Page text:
The Heineken Champions Cup is back. The Irish provinces are in action from the get-go with champions Leinster opening the weekend against Wasps in the RDS.
I can’t see that going any other way than a Leinster win. Wasps like to attack with their star-studded backline but seem to cough up points pretty easily - 153 points conceded in their opening six games in the Premiership. I’m sure Leinster will do a good job of adding to that this weekend.
Leinster’s defence won’t be affording them the same space as some of the Premiership teams, not with two number 7s on the pitch in Dan Leavy and Josh Van Der Flier. Wasps certainly have the ability to cause an upset but this Leinster team already seems to be hitting its stride and they have the strength in depth with 27 internationals at their disposal to start and finish strongly.
Munster will be fighting an uphill battle away to an in-form Exeter Chiefs side. Everyone knows the struggle that Munster have had with away form this season but they look to have turned a corner in the Aviva last weekend. Their attack seemed crisp and the game was played at a ferocious intensity so it will be interesting to see if they can come away with some points this weekend.
Leicester at Ravenhill will give Ulster a great opportunity to find their feet again. Both sides have had their struggles this year. Ulster still have their injury concerns with big signings like Henry Speight still on the physio table but they should be strengthened with a few players returning, much like Leicester with Manu Tuilagi back to strengthen their midfield.
Ravenhill is a tough place to go to and if the Ulstermen are to be successful this year this is a massive fixture to get them back on track.
The All-Ireland League was back underway last week as well with five Munster and five Leinster teams competing in the top division, showing that the strength of both provinces trickles down to club level.
I left him to our blindside flanker who shouted, 'I’ve got 13'. Ringrose nonchalantly replied 'no you don’t', stepping out of that tackle
I’ve played enough games in this league to understand how tough the games are and what it can offer to professionals and up-and-coming stars. With the modern era of professional rugby you’re never going to get back to the levels of the 1990s and people should stop comparing between now and then, but with a slight restructure and the willingness of the provinces to release more players we should be in for a competitive season.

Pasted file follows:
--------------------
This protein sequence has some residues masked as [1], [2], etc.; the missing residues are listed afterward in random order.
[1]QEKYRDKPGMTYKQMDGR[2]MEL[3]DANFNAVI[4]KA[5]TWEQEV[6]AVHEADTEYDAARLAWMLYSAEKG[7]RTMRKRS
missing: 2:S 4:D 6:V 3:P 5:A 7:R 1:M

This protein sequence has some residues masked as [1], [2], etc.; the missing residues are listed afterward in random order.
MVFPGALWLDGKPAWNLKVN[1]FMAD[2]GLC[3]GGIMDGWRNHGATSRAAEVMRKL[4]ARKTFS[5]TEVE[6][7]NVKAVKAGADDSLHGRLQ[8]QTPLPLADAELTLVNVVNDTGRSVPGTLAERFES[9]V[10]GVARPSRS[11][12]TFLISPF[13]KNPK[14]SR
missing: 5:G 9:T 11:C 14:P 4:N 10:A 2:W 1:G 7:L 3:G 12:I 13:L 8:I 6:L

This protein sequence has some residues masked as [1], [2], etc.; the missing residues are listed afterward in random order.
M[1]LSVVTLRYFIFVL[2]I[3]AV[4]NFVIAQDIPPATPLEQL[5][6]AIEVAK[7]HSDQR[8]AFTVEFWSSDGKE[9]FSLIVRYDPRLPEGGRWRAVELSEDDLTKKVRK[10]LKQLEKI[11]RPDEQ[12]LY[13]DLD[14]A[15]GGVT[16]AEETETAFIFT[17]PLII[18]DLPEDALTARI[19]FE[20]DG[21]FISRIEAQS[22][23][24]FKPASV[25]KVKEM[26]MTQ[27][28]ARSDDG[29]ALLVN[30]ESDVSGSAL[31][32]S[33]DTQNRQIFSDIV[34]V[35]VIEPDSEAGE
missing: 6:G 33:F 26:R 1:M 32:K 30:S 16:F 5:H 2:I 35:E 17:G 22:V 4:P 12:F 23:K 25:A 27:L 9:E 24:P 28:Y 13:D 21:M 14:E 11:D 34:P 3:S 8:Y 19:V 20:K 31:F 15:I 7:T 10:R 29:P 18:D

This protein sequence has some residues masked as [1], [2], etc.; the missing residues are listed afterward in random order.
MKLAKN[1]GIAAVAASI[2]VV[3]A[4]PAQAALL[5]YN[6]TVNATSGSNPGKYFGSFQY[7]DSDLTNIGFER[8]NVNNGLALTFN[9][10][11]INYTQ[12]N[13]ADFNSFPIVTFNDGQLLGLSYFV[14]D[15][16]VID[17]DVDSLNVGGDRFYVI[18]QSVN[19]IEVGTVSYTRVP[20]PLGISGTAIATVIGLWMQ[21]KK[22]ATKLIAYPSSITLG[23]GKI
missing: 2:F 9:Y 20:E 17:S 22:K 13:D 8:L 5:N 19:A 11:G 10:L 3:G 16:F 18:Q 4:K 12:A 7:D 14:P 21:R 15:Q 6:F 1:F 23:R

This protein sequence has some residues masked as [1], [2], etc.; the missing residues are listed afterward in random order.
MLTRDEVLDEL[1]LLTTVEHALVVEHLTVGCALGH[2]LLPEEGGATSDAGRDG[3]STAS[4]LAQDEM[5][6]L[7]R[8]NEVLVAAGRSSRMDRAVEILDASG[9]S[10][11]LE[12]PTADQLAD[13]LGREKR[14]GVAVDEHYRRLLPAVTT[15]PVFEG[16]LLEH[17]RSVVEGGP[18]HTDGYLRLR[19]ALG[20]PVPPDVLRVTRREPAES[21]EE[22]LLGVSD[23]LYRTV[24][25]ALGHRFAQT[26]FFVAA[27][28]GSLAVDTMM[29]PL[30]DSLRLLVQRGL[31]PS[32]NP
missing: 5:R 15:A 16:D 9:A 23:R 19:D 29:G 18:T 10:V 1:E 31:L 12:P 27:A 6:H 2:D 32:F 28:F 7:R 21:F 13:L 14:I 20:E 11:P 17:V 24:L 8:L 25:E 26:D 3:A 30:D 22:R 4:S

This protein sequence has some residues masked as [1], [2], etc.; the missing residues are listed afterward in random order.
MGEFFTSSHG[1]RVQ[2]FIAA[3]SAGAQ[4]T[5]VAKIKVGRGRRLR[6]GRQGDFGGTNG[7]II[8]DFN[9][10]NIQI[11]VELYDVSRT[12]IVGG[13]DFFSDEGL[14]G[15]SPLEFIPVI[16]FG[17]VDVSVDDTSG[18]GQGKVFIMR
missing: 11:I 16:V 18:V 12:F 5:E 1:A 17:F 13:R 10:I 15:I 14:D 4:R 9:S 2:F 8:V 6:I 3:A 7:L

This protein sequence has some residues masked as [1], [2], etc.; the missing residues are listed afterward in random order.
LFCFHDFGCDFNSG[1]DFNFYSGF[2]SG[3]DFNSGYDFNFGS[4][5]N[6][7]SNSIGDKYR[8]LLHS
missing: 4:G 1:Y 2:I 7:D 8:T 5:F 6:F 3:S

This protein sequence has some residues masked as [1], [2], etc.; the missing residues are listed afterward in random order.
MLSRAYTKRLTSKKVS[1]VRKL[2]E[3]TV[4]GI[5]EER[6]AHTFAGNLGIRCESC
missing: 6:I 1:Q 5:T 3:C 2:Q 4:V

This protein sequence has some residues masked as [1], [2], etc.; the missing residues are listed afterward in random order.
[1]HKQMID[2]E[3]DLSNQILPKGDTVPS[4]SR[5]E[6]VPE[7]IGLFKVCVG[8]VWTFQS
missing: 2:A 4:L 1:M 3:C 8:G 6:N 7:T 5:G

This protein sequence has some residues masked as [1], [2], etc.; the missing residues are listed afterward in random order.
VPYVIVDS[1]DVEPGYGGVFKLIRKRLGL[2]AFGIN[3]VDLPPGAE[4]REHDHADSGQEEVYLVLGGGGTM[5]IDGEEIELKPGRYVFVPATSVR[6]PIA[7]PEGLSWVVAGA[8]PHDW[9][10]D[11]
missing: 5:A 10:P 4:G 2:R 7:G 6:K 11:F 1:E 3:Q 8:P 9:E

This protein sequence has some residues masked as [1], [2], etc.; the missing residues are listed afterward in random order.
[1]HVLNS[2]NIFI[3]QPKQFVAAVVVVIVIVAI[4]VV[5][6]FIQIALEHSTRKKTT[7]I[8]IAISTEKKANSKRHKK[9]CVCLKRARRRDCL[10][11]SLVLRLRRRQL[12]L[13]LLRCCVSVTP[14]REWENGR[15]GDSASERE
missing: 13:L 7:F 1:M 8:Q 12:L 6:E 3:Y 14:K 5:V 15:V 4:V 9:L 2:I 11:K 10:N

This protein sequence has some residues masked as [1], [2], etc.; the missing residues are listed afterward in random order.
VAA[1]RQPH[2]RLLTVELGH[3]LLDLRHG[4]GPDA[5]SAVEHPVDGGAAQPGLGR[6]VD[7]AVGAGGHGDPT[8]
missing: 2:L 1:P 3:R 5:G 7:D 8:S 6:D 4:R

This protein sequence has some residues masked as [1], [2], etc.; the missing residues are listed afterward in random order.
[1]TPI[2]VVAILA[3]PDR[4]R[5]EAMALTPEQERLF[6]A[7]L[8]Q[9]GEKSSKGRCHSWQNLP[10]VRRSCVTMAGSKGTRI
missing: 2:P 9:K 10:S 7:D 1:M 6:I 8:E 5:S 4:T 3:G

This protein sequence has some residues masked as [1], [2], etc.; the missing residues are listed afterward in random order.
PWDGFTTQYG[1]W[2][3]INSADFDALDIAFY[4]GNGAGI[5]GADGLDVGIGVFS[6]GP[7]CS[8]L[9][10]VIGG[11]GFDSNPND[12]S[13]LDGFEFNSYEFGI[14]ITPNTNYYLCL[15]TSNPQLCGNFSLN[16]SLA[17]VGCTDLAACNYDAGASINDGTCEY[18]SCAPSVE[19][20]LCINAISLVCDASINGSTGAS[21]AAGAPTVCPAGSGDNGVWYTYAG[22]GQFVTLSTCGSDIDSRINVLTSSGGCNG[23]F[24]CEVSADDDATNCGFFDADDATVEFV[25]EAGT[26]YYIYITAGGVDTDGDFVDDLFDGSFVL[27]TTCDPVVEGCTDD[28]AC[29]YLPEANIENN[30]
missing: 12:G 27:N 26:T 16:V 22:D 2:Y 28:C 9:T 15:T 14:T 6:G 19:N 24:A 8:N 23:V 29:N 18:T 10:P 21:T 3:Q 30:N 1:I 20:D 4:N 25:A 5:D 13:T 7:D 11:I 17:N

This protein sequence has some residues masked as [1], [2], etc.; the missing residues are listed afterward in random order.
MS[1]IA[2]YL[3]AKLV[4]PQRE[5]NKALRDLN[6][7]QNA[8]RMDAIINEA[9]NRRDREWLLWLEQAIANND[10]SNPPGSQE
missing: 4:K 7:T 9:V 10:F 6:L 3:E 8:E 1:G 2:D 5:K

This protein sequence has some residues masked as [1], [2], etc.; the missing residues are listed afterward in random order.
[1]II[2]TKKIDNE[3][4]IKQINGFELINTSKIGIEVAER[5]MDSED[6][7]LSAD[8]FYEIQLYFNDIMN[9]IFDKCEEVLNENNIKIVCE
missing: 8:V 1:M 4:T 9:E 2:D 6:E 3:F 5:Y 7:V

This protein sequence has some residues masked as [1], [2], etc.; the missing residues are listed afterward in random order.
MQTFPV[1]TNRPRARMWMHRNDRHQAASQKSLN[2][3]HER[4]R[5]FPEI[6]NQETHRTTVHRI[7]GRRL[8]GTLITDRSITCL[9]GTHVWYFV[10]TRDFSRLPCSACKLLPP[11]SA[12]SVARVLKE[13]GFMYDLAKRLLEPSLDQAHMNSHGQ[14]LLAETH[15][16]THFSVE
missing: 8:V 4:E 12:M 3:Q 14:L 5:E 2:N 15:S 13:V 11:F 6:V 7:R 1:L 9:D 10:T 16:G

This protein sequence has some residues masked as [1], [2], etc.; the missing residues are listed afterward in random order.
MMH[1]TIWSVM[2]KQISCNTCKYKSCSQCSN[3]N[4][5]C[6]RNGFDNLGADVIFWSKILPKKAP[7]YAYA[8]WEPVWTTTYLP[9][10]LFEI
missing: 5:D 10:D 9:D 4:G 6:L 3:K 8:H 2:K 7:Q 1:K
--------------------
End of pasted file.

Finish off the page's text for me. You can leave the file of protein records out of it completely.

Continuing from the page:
The league has produced many talents in the last couple of years. You only need to look back to the 2010 AIB Cup final to see the talent on show. Conor Murray lined out for Garryowen that day and is now arguably one of the greatest players in the world. Peter O’Mahony, Lions captain, was on the winning side.
I remember returning from an injury and travelling to Belfield to face UCD with Cork Con a couple of years back. Garry Ringrose was fresh out of school and showed that his hype was justified with a pretty dominant performance.
I was defending the left hand side of a midfield scrum and he stepped inside so I left him to our blindside flanker who shouted, "I’ve got 13". Ringrose nonchalantly replied "no you don’t", stepping out of that tackle and a couple more before being put to ground. He tied the scores with a last minute conversion too to show that he had the nerve to step up to greater heights.
Joey Carbery and Darren Sweetnam contested the UBL final in the Aviva stadium three years ago. Eighteen months later, Joey went on to assist Sweets in his debut try for Ireland vs Fiji on the same pitch.
Dan Leavy, Ross Byrne and Andrew Porter all lined out for UCD two years ago. All three of them have Heineken Cup winner's medals already.
Club rugby is vital for the development of these young talents. Playing in a competitive league week-in-week-out develops their skills, game management and conditioning to make the step to the next level.
Most players need somewhere to get games under their belt in a competitive environment, which allows them learn from their mistakes and play in other systems with some unstructured rugby.
I’m not against ‘A’ team competitions. Young players and more experienced pros returning from injury need to be able to practice their team's system and show the coaches what they are capable of.
Tyler Bleyendaal will return for Munster ‘A’ from the bench this week and getting a game under his belt is vital for Munster in the next few weeks when Carbery goes back to national camp.
However, ‘A’ rugby doesn’t offer the consistent physical battle on a weekly basis that these players can get from the AIL. Momentum is huge for players. You can’t step up to a Pro14 game or into a Heineken Cup squad with limited rugby under your belt.
The academies and senior teams have player management systems for good reason - to manage the work load of these players - but you can’t develop as a rugby player without playing rugby. The stop-start nature of the previous ‘A’ competitions didn’t offer enough.
The current structure with the Celtic Cup is great to give these guys a strong start to the season but in two weeks' time that will be over. There will be opportunities for some players when the internationals are away but everyone else will need the AIL.
Returning players will strengthen the club squads and make every game more competitive which can only increase the standard of the league and benefit both club and province.
Friday night rugby is back to with Cork Constitution facing UCC in the Mardyke at 8pm. Who knows, you might see the next Ringrose or Murray.